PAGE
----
Honest to God

by John A. T. Robinson

Paper Book, 1963



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London : SCM Press [1964, c1963]


Originally published in 1963, Honest to God ignited passionate debate about the nature of Christian belief and doctrine in the white heat of a secular revolution. In addition, it articulated the anxieties of a generation who saw these traditional fundamentals as no longer acceptable or necessarily credible. Reissued on the 55th anniversary of the original publication, Honest to God remains a work of honest theology that continues to inspire many in their search for credible Christianity in today's world.

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LibraryThing member JaneSteen
Where I got the book: purchased used on Amazon. My copy is the 1963 American edition.

I have no clue whether this book is currently laughed at by theologians or accepted as an interesting step in the development of modern theology, so I'll just forge ahead and give you my impressions.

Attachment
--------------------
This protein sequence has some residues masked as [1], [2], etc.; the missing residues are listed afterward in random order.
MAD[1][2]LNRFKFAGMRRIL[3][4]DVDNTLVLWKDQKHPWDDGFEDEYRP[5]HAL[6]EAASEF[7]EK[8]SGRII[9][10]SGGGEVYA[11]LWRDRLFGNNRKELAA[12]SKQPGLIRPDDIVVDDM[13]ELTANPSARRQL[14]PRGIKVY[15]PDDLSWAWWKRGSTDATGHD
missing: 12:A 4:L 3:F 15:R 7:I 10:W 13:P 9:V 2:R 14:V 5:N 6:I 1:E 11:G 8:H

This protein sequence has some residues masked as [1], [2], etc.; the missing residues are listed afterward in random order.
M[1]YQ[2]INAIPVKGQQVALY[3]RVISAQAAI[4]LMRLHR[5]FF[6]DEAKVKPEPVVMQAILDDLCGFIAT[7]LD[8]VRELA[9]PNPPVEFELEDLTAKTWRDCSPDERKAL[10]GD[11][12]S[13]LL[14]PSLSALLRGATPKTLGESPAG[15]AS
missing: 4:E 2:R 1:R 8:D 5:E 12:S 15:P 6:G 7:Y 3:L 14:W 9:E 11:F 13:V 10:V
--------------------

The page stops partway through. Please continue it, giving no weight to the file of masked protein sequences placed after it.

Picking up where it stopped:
I spent much of
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this book thinking that Robinson was throwing the baby out with the bathwater. First, he wants us to consider a non-supernaturalist idea of God: let's stop thinking of God as a Being apart from ourselves, "a supreme Person, a self-existent subject of infinite goodness and power, who enters into a relationship with us comparable with that of one human personality with another." Instead, we are to view God as "in the depths" of our existence: "For the word 'God' denotes the ultimate depth of all our being, the creative ground and meaning of all our existence."

Robinson tries very hard to prove that this is not pantheism (i.e. God is in everything, everything is God) but I got the impression that he's walking a very fine tightrope here, theologically speaking. And he talks a lot about love in this chapter, giving me the impression that he was cutting two thousand years of Christian doctrine down to some nebulous form of New Age spirituality.

And then we get to the chapter about Jesus...blimey. Is Robinson actually saying that Jesus isn't God? It certainly looks like it. "Jesus never claims to be God, personally: yet he always claims to bring God, completely." Mmmmmmmmmmmkay but if you knock the claim that Jesus is God out of the Christian religion, there's not much left of it. The Incarnation is one of those litmus test thingies: if you don't believe in it, your claim to be a Christian is a bit empty.